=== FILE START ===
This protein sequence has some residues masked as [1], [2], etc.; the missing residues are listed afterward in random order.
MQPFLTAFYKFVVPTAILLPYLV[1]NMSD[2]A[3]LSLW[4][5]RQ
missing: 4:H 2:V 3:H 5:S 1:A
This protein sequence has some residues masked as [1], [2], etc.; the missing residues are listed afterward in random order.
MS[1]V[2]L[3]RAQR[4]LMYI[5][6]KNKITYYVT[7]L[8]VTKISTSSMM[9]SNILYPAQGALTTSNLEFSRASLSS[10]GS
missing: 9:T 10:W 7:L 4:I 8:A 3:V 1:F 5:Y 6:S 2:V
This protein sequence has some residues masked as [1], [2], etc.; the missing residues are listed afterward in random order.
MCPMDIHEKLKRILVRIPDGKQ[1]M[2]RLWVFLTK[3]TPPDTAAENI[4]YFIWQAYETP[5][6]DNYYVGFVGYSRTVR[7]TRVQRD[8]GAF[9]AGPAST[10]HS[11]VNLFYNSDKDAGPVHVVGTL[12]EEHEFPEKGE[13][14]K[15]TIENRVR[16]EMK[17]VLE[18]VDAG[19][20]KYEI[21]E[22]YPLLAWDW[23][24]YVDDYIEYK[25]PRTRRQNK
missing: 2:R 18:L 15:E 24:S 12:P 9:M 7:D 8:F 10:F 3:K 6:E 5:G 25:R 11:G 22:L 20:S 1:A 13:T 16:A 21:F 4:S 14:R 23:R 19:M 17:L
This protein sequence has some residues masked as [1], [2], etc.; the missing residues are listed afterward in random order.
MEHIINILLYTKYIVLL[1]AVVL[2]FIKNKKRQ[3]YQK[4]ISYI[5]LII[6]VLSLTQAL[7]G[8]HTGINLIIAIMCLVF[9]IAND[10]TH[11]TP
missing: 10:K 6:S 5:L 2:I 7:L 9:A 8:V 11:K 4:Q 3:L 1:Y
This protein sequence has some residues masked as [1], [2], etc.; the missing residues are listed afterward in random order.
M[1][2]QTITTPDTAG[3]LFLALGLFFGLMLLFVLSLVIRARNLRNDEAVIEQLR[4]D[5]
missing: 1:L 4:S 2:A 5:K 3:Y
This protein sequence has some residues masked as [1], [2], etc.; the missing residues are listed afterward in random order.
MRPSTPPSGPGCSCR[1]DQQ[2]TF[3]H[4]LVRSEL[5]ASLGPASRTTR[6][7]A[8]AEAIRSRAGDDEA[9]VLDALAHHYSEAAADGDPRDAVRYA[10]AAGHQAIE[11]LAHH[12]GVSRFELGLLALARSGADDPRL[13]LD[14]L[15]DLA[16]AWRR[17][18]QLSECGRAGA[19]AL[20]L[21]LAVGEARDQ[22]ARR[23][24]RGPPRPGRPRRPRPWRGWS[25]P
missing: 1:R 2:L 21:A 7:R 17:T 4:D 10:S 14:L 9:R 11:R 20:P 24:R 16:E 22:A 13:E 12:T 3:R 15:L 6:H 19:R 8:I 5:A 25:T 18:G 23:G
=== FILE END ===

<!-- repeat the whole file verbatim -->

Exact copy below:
This protein sequence has some residues masked as [1], [2], etc.; the missing residues are listed afterward in random order.
MQPFLTAFYKFVVPTAILLPYLV[1]NMSD[2]A[3]LSLW[4][5]RQ
missing: 4:H 2:V 3:H 5:S 1:A
This protein sequence has some residues masked as [1], [2], etc.; the missing residues are listed afterward in random order.
MS[1]V[2]L[3]RAQR[4]LMYI[5][6]KNKITYYVT[7]L[8]VTKISTSSMM[9]SNILYPAQGALTTSNLEFSRASLSS[10]GS
missing: 9:T 10:W 7:L 4:I 8:A 3:V 1:F 5:Y 6:S 2:V
This protein sequence has some residues masked as [1], [2], etc.; the missing residues are listed afterward in random order.
MCPMDIHEKLKRILVRIPDGKQ[1]M[2]RLWVFLTK[3]TPPDTAAENI[4]YFIWQAYETP[5][6]DNYYVGFVGYSRTVR[7]TRVQRD[8]GAF[9]AGPAST[10]HS[11]VNLFYNSDKDAGPVHVVGTL[12]EEHEFPEKGE[13][14]K[15]TIENRVR[16]EMK[17]VLE[18]VDAG[19][20]KYEI[21]E[22]YPLLAWDW[23][24]YVDDYIEYK[25]PRTRRQNK
missing: 2:R 18:L 15:E 24:S 12:P 9:M 7:D 8:F 10:F 3:K 6:E 5:G 25:R 11:G 22:L 20:S 1:A 13:T 16:A 21:F 4:S 14:R 23:R 19:M 17:L
This protein sequence has some residues masked as [1], [2], etc.; the missing residues are listed afterward in random order.
MEHIINILLYTKYIVLL[1]AVVL[2]FIKNKKRQ[3]YQK[4]ISYI[5]LII[6]VLSLTQAL[7]G[8]HTGINLIIAIMCLVF[9]IAND[10]TH[11]TP
missing: 10:K 6:S 5:L 2:I 7:L 9:A 8:V 11:K 4:Q 3:L 1:Y
This protein sequence has some residues masked as [1], [2], etc.; the missing residues are listed afterward in random order.
M[1][2]QTITTPDTAG[3]LFLALGLFFGLMLLFVLSLVIRARNLRNDEAVIEQLR[4]D[5]
missing: 1:L 4:S 2:A 5:K 3:Y
This protein sequence has some residues masked as [1], [2], etc.; the missing residues are listed afterward in random order.
MRPSTPPSGPGCSCR[1]DQQ[2]TF[3]H[4]LVRSEL[5]ASLGPASRTTR[6][7]A[8]AEAIRSRAGDDEA[9]VLDALAHHYSEAAADGDPRDAVRYA[10]AAGHQAIE[11]LAHH[12]GVSRFELGLLALARSGADDPRL[13]LD[14]L[15]DLA[16]AWRR[17][18]QLSECGRAGA[19]AL[20]L[21]LAVGEARDQ[22]ARR[23][24]RGPPRPGRPRRPRPWRGWS[25]P
missing: 1:R 2:L 21:A 7:R 17:T 4:D 10:S 14:L 9:R 11:R 20:P 24:R 16:E 22:A 13:E 12:T 3:R 15:L 6:H 19:R 8:I 5:A 25:T 18:G 23:G